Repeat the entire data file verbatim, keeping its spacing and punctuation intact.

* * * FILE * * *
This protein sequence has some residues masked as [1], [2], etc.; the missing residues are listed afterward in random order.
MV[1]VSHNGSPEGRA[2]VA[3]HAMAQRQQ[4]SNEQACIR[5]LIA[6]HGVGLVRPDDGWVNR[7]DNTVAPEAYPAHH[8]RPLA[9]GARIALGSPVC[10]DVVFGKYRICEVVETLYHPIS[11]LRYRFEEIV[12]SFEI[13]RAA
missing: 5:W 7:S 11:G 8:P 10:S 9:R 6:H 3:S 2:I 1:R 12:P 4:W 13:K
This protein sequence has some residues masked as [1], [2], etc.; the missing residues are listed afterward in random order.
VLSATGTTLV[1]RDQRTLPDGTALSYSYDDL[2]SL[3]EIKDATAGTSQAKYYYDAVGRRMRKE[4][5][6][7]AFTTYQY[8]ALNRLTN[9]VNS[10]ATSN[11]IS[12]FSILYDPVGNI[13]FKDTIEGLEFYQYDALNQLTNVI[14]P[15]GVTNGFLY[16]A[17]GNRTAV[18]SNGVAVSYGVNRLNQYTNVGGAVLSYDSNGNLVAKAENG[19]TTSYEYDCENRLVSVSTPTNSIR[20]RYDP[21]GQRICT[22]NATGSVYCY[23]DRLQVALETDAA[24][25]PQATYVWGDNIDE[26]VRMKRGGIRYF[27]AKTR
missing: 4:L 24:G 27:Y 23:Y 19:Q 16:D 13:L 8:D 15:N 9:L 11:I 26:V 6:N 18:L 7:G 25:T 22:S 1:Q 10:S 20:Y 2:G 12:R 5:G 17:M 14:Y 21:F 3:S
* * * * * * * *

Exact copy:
This protein sequence has some residues masked as [1], [2], etc.; the missing residues are listed afterward in random order.
MV[1]VSHNGSPEGRA[2]VA[3]HAMAQRQQ[4]SNEQACIR[5]LIA[6]HGVGLVRPDDGWVNR[7]DNTVAPEAYPAHH[8]RPLA[9]GARIALGSPVC[10]DVVFGKYRICEVVETLYHPIS[11]LRYRFEEIV[12]SFEI[13]RAA
missing: 5:W 7:S 11:G 8:P 10:S 9:R 6:H 3:S 2:I 1:R 12:P 4:W 13:K
This protein sequence has some residues masked as [1], [2], etc.; the missing residues are listed afterward in random order.
VLSATGTTLV[1]RDQRTLPDGTALSYSYDDL[2]SL[3]EIKDATAGTSQAKYYYDAVGRRMRKE[4][5][6][7]AFTTYQY[8]ALNRLTN[9]VNS[10]ATSN[11]IS[12]FSILYDPVGNI[13]FKDTIEGLEFYQYDALNQLTNVI[14]P[15]GVTNGFLY[16]A[17]GNRTAV[18]SNGVAVSYGVNRLNQYTNVGGAVLSYDSNGNLVAKAENG[19]TTSYEYDCENRLVSVSTPTNSIR[20]RYDP[21]GQRICT[22]NATGSVYCY[23]DRLQVALETDAA[24][25]PQATYVWGDNIDE[26]VRMKRGGIRYF[27]AKTR
missing: 4:L 24:G 27:Y 23:Y 19:Q 16:D 13:L 8:D 15:N 9:L 11:I 26:V 6:N 18:L 7:G 25:T 22:S 1:Q 10:S 20:Y 2:G 12:R 5:G 17:M 14:Y 21:F 3:S